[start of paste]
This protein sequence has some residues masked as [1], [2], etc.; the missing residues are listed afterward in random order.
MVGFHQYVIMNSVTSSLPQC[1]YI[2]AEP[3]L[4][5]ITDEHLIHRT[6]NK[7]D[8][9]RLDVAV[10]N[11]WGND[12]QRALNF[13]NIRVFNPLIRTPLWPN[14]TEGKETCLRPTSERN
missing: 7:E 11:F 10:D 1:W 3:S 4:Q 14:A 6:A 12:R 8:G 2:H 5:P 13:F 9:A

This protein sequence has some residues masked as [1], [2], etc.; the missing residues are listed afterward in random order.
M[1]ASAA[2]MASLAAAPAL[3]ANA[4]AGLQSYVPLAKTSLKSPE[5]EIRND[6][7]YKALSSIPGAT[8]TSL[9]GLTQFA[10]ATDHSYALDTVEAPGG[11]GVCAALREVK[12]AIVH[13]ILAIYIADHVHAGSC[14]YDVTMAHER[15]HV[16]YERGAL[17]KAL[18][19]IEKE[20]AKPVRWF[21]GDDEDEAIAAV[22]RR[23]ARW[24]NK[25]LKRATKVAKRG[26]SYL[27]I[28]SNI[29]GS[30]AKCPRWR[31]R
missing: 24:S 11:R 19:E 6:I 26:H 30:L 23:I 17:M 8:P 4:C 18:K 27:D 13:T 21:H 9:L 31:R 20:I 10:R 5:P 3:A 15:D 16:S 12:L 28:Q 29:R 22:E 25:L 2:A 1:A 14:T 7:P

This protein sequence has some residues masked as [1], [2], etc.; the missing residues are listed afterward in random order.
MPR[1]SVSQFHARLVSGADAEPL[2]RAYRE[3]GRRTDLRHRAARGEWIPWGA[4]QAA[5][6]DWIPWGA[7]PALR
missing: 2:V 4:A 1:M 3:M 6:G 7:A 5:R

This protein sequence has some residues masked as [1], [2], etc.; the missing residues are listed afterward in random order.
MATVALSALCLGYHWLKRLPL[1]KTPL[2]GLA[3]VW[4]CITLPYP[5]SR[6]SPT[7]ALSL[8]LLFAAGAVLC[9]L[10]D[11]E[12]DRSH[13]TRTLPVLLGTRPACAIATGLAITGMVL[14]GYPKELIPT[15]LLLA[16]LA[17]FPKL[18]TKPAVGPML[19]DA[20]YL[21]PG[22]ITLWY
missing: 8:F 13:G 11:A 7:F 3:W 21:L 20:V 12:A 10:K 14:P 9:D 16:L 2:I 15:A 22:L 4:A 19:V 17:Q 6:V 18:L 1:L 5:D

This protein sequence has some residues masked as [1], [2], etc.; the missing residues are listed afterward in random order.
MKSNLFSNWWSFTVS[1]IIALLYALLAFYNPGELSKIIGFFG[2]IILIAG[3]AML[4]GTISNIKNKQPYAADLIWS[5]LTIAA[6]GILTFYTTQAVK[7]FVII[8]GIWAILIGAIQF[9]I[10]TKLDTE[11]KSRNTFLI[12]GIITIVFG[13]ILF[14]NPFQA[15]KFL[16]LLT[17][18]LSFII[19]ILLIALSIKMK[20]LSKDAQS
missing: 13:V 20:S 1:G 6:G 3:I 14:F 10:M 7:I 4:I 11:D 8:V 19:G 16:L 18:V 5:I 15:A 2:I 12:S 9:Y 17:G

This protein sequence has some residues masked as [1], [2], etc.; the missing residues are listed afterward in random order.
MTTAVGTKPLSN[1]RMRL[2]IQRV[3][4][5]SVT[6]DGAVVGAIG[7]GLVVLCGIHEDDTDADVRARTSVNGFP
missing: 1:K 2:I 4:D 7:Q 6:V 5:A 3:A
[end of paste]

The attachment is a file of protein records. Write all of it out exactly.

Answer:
This protein sequence has some residues masked as [1], [2], etc.; the missing residues are listed afterward in random order.
MVGFHQYVIMNSVTSSLPQC[1]YI[2]AEP[3]L[4][5]ITDEHLIHRT[6]NK[7]D[8][9]RLDVAV[10]N[11]WGND[12]QRALNF[13]NIRVFNPLIRTPLWPN[14]TEGKETCLRPTSERN
missing: 7:E 11:F 10:D 1:W 3:S 4:Q 14:A 6:A 12:R 8:G 2:H 5:P 13:F 9:A

This protein sequence has some residues masked as [1], [2], etc.; the missing residues are listed afterward in random order.
M[1]ASAA[2]MASLAAAPAL[3]ANA[4]AGLQSYVPLAKTSLKSPE[5]EIRND[6][7]YKALSSIPGAT[8]TSL[9]GLTQFA[10]ATDHSYALDTVEAPGG[11]GVCAALREVK[12]AIVH[13]ILAIYIADHVHAGSC[14]YDVTMAHER[15]HV[16]YERGAL[17]KAL[18][19]IEKE[20]AKPVRWF[21]GDDEDEAIAAV[22]RR[23]ARW[24]NK[25]LKRATKVAKRG[26]SYL[27]I[28]SNI[29]GS[30]AKCPRWR[31]R
missing: 24:S 11:R 19:E 6:I 26:H 30:L 23:I 17:M 8:P 4:C 18:K 27:D 13:T 21:H 9:L 31:R 20:I 10:R 5:P 3:A 15:D 16:S 12:L 28:Q 29:R 22:E 25:L 2:A 1:A 14:T 7:P

This protein sequence has some residues masked as [1], [2], etc.; the missing residues are listed afterward in random order.
MPR[1]SVSQFHARLVSGADAEPL[2]RAYRE[3]GRRTDLRHRAARGEWIPWGA[4]QAA[5][6]DWIPWGA[7]PALR
missing: 2:V 4:A 1:M 3:M 6:G 7:A 5:R

This protein sequence has some residues masked as [1], [2], etc.; the missing residues are listed afterward in random order.
MATVALSALCLGYHWLKRLPL[1]KTPL[2]GLA[3]VW[4]CITLPYP[5]SR[6]SPT[7]ALSL[8]LLFAAGAVLC[9]L[10]D[11]E[12]DRSH[13]TRTLPVLLGTRPACAIATGLAITGMVL[14]GYPKELIPT[15]LLLA[16]LA[17]FPKL[18]TKPAVGPML[19]DA[20]YL[21]PG[22]ITLWY
missing: 8:F 13:G 11:A 7:F 3:W 21:L 20:V 12:A 10:K 14:P 9:D 16:L 2:I 15:A 22:L 4:A 19:V 17:Q 6:V 18:L 1:L 5:D

This protein sequence has some residues masked as [1], [2], etc.; the missing residues are listed afterward in random order.
MKSNLFSNWWSFTVS[1]IIALLYALLAFYNPGELSKIIGFFG[2]IILIAG[3]AML[4]GTISNIKNKQPYAADLIWS[5]LTIAA[6]GILTFYTTQAVK[7]FVII[8]GIWAILIGAIQF[9]I[10]TKLDTE[11]KSRNTFLI[12]GIITIVFG[13]ILF[14]NPFQA[15]KFL[16]LLT[17][18]LSFII[19]ILLIALSIKMK[20]LSKDAQS
missing: 13:V 20:S 1:G 6:G 3:I 14:F 10:M 7:I 4:I 11:D 8:V 19:G 16:L 18:V 5:I 15:A 2:I 12:S 9:Y 17:G

This protein sequence has some residues masked as [1], [2], etc.; the missing residues are listed afterward in random order.
MTTAVGTKPLSN[1]RMRL[2]IQRV[3][4][5]SVT[6]DGAVVGAIG[7]GLVVLCGIHEDDTDADVRARTSVNGFP
missing: 1:K 2:I 4:D 7:Q 6:V 5:A 3:A